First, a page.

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Should Colleges Be Asking Students About Their Criminal History?

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The U.S. Department of Education has issued new guidelines for colleges to help them assess the merits of asking applicants for criminal justice records.

“We believe in second chances,” U.S. Secretary of Education John King said Monday. The Los Angeles Times reports the secretary held a press conference at UCLA.

“That’s why this administration is also making it a priority to help students involved in the criminal justice system benefit from the second chances an education can make possible,” King said.

“Beyond the Box Resource Guide” warns colleges that Criminal Justice Information has been shown to deter otherwise highly qualified students from applying for or enrolling in post-secondary institutions.

“It is critical to ensure that gateways to higher education, such as admissions practices, do not disproportionately disadvantage justice-involved individuals who have already served their time,” the guide reads.

Black youths are far more likely to come into contact with the criminal justice system and therefore more likely to be impacted by the policy.

According to a paper released by The Sentencing Project in April, African-American juveniles are more than four times likely to be committed than their white counterparts, though they only account for 16 percent of the of the youth population. And in six states (Utah, New Hampshire, New Jersey, Connecticut, Wisconsin and Rhode Island), Black youths are more than 10 times likely to be committed to detention centers.

Black students commonly face harsher disciplinary action in schools across the nation. Statistics maintained by the education department’s Office of Civil Rights show that Black students account for 27 percent of school law enforcement referrals and 31 percent of school arrests.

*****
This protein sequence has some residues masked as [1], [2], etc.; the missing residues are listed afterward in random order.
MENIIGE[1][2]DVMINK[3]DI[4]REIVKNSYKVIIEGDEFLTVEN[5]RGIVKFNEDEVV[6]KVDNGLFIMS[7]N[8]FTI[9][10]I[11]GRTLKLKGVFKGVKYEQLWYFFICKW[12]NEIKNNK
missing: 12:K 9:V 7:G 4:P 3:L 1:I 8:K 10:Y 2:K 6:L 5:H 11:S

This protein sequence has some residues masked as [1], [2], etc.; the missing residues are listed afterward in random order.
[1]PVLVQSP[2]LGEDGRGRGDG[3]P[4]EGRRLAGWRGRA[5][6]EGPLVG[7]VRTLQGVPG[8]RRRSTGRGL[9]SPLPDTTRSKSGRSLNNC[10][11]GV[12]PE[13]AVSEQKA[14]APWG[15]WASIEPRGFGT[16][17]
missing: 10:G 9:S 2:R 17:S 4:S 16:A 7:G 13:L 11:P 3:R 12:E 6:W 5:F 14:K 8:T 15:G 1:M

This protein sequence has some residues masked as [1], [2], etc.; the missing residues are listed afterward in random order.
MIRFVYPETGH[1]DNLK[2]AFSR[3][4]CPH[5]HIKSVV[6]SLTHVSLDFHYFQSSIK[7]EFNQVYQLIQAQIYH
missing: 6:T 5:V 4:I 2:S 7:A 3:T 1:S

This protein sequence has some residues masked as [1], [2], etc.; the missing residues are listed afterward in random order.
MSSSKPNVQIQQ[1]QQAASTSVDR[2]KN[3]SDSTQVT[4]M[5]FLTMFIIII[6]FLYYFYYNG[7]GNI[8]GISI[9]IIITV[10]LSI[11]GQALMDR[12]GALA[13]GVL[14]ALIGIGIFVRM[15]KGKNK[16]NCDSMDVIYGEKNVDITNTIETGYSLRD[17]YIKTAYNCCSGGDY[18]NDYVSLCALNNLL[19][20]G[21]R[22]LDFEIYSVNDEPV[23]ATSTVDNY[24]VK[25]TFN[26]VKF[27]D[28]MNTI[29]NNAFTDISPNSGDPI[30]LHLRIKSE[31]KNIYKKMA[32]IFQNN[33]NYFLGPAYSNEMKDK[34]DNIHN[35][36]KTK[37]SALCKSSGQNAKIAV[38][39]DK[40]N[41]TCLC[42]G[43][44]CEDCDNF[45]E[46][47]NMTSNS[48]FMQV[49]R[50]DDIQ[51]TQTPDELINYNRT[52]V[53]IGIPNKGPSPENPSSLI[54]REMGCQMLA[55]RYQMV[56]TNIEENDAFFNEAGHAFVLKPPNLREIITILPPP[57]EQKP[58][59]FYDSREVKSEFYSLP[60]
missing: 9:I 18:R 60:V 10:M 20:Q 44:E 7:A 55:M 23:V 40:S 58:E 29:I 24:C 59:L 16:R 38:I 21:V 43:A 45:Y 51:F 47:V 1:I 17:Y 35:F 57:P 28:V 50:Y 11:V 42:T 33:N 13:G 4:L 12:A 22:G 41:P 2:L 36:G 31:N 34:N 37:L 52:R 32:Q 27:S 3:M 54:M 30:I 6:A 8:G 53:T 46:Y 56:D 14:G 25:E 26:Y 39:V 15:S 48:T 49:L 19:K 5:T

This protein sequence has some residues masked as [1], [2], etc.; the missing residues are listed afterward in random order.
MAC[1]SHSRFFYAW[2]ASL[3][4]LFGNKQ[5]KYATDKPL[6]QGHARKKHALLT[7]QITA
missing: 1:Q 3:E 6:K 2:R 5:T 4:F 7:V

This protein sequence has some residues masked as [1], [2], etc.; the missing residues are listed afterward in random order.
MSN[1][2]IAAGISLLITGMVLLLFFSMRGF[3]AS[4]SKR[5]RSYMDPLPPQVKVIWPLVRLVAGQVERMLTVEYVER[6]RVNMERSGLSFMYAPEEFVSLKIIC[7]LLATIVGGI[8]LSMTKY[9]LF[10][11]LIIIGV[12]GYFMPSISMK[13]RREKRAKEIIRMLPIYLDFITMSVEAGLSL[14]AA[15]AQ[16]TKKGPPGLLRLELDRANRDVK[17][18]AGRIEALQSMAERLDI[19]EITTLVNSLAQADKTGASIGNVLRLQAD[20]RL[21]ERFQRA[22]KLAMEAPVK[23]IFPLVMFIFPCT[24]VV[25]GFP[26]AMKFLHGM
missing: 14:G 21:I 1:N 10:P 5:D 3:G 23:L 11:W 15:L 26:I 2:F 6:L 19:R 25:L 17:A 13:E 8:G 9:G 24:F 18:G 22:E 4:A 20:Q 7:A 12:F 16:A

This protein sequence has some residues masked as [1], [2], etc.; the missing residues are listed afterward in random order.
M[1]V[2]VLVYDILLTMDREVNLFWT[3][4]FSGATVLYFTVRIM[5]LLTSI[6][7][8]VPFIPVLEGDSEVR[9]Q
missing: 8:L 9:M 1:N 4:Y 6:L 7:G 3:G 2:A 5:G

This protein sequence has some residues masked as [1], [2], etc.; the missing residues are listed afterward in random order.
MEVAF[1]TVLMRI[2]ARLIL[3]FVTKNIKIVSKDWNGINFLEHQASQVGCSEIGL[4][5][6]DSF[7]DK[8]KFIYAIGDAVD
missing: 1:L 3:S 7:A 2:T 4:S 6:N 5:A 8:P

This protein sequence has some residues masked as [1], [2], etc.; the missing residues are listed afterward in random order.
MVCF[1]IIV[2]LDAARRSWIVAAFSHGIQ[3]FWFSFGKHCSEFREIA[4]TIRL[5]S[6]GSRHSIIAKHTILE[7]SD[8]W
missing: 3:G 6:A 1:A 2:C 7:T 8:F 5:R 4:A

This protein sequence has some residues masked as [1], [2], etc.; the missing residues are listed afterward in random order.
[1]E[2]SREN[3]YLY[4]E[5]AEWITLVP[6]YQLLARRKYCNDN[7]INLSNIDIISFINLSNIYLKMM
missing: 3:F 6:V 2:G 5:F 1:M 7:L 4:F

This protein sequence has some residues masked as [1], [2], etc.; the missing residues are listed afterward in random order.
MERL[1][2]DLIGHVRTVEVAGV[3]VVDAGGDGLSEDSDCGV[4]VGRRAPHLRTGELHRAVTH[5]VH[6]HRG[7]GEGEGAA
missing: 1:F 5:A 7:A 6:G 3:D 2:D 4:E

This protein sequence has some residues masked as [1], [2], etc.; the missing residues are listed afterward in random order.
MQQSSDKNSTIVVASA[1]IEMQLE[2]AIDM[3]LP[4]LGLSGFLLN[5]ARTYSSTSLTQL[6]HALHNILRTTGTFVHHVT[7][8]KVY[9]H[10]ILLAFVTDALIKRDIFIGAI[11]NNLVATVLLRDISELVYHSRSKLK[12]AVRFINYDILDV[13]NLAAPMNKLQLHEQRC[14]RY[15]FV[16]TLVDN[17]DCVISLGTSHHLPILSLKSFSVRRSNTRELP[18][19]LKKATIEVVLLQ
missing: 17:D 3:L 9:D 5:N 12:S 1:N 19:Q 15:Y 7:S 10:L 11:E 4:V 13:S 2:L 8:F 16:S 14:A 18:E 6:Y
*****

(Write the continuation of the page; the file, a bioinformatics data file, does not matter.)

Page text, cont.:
King said the college admission process should be about opening access to higher education to as many as possible.

“Rather than asking how do we limit opportunity, we should be asking how do we broaden opportunity. How do we ensure that our educational institutions welcome all students who want to improve themselves?” King said.

A Center for Community Alternatives survey found that 66 percent of colleges collect criminal justice information during the application process, but less than half of those have written policies in place and only 40 percent have employees trained to interpret the information.

In addition, the survey notes that no data supports the notion that students with criminal records pose a greater risk to campus safety.

The DOE guide states that successful reintegration of criminals back into society only benefits the community at large and points to a research study that showed transitions out of prison to education systems “[cut] the likelihood of returning to prison within three years by over 40 percent.”

A large number of colleges and universities currently use the Common Application, which requires students to indicate whether they have been “adjudicated guilty or convicted of a misdemeanor, felony or other crime.” While some colleges make the question optional, others have developed their own applications to address the issue.

The guide suggests that institutions interested in collecting an applicant’s criminal history develop a more customized questionnaire, tailoring questions in order to elicit the desired response.

“While the reasons for collecting CJI vary by institution … there is consistency in the extent to which disparities in the justice system disproportionately impact individuals of color, especially black males, and, in turn, disproportionately require students of color to respond to questions about [Criminal Justice Information]. Additionally, questions about criminal history create a significant risk of alienating potential applicants while also unnecessarily limiting an institution’s applicant pool,” the guide states.

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